London calling: a review of “London River”

Movie review
London River
Directed by Rachid Bouchareb
2011 (U.S. release), 87 min., Not Rated

The French-born writer/director Rachid Bouchareb, who is of Algerian descent, is arguably among the best political filmmakers currently making movies in the world. His 2006 Days of Glory is a stylishly made period piece set during the Second World War that tackles an overlooked subject: The role of North Africans who fought on the same side of – as opposed to “for” – France during WWII. As I recall, this Cannes Film Festival and Cesar winning feature, which was also Oscar-nominated for Best Foreign Film, resulted in reopening the issue in France of the soldiers of Algerian, etc., descent who were denied the veterans’ benefits promised to them for fighting against the Axis powers, just as Filipino combatants were similarly denied the pledges America made to them if they fought the Japanese. (Moral of the story: Never trust the word of an imperialist.)

Bouchareb’s last film, the stunning 2010 Outside the Law, deals with the Algerians who brought the war home to France during Algeria’s long independence struggle, and was the helmer’s third Oscar contender in the Foreign Film category.

London River, which is Bouchareb’s latest feature to be distributed in the U.S., is different from these previous pictures, which have the epic sweep of revolutionary masterpieces such as Gillo Pontecorvo’s 1966 The Battle of Algiers and Soviet director Vsevold Pudovkin’s 1920s Mother and The End of St. Petersburg.

London River, however, focuses not on the struggle per se but on the impact of violence upon victims. Nevertheless, like Days of Glory and Outside the Law, and indeed Bouchareb’s entire oeuvre, London River is a political film, inspired by the July 7, 2005, terrorist bombings of public transport in the U.K. capital. When the daughter of Elisabeth (British actress Brenda Blethyn) and son of Ousmane (Mali-born actor Sotigui Kouyate) go missing after the blasts, they converge on London to try and find their missing adult children: She from the isle of Guernsey; he, from France, where Ousmane has migrated to from Sub-Saharan Africa to work for the forestry service.

During their separate quests to find out if their children survived the explosions Elisabeth and Ousmane inevitably meet one another. As they search for their children, the mother and father discover startling secrets about them that recall Blethyn’s earlier role in Mike Leigh’s touching 1996 Secrets & Lies.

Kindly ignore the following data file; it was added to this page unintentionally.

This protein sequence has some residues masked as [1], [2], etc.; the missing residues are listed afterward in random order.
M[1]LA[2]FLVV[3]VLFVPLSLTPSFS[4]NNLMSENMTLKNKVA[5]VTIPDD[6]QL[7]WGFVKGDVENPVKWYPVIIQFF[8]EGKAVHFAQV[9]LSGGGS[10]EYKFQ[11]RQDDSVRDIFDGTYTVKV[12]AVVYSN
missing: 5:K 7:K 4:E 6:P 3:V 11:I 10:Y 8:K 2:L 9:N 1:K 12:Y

The film is actually about the parents’ interaction and relationship, which evolves from deep suspicion and mistrust (if not out and out racism) on the Brit’s part towards a mutual bond, which their children, unbeknownst to both of them, had actually experienced.

Blethyn, who was so life-affirming and wonderful in Secrets & Lies, delivers another stellar, poignant performance, as does Kouyate. The cast includes some of the skilled regulars from Bouchareb’s ensemble who appeared in both of his aforementioned pictures, Roschdy Zem (2008’s The Girl From Monaco) and Sami Bouajila (2011’s Carre Blanc).

Co-writer/director Bouchareb explores the unlikely cross-cultural friendship that evolves between the Christian woman and Muslim man, which serves as hope and a possible antidote for the so-called “clash of civilizations” that triggered the terrorist attacks in London.

After the terrorist strikes in London, as I remember, Britain’s then-Prime Minister Tony Blair denied that the bombings had anything to do with the U.K’s participation in the invasion of Iraq. Subsequent to Blair’s unfounded assertions, the “martyr” videos of the Islamic perpetrators of the bombings came to light, wherein Britain’s role in attacking Iraq was indeed cited as motivation for the terrorist sneak attack in London. Like the Algerians living in France depicted in Outside the Law, they had “brought the war home” – but war criminal Blair was, but of course, still unable to accept the consequences for his own crimes against humanity, the hate that hate inevitably produces.

Bouchareb continues to explore the interrelationship between peoples, and is now working on an Arab American trilogy. He recently wrapped principal photography on the first third of the trilogy called Just Like a Woman, co-starring Sienna Miller and Roschdy Zem.

I for one look forward to this important political filmmaker’s next work, as should all cineastes who love fine political films and moving dramas.

 LONDON RIVER PREMIERES 12/16 at Laemmle’s Royal Theatre (11523 Santa Monica Blvd., West LA, 90025,

  • Fri 12/16 – Q & A following the 7 pm-ish show with Jihad Turk, Director of Religious Affairs at the Islamic Center of Southern California, in conversation with Levantine Center cofounder Jordan Elgrably.
  • Sat. 12/17 – Q & A features writer-professor Jawad Ali,
  • Sun 12/18 – Q&A with Shakeel Syed, executive director of the Islamic Shura Council of Southern California.


Photo: In the drama London River, Sotigui Kouyaté plays Ousmane, a Muslim immigrant in search of his missing son after the July 7 terrorist attacks in London.  Academy Award nominee Brenda Blethyn plays Elisabeth, who is also missing her daughter.  Despite their differences, a bond is created.  Directed by Rachid Bouchareb. (3B Productions )


Ed Rampell
Ed Rampell

Ed Rampell is an LA-based film historian and critic, author of "Progressive Hollywood: A People’s Film History of the United States," and co-author of "The Hawaii Movie and Television Book." He has written for Variety, Television Quarterly, Cineaste, New Times L.A., and other publications. Rampell lived in Tahiti, Samoa, Hawaii, and Micronesia, reporting on the nuclear-free and independent Pacific and Hawaiian Sovereignty movements.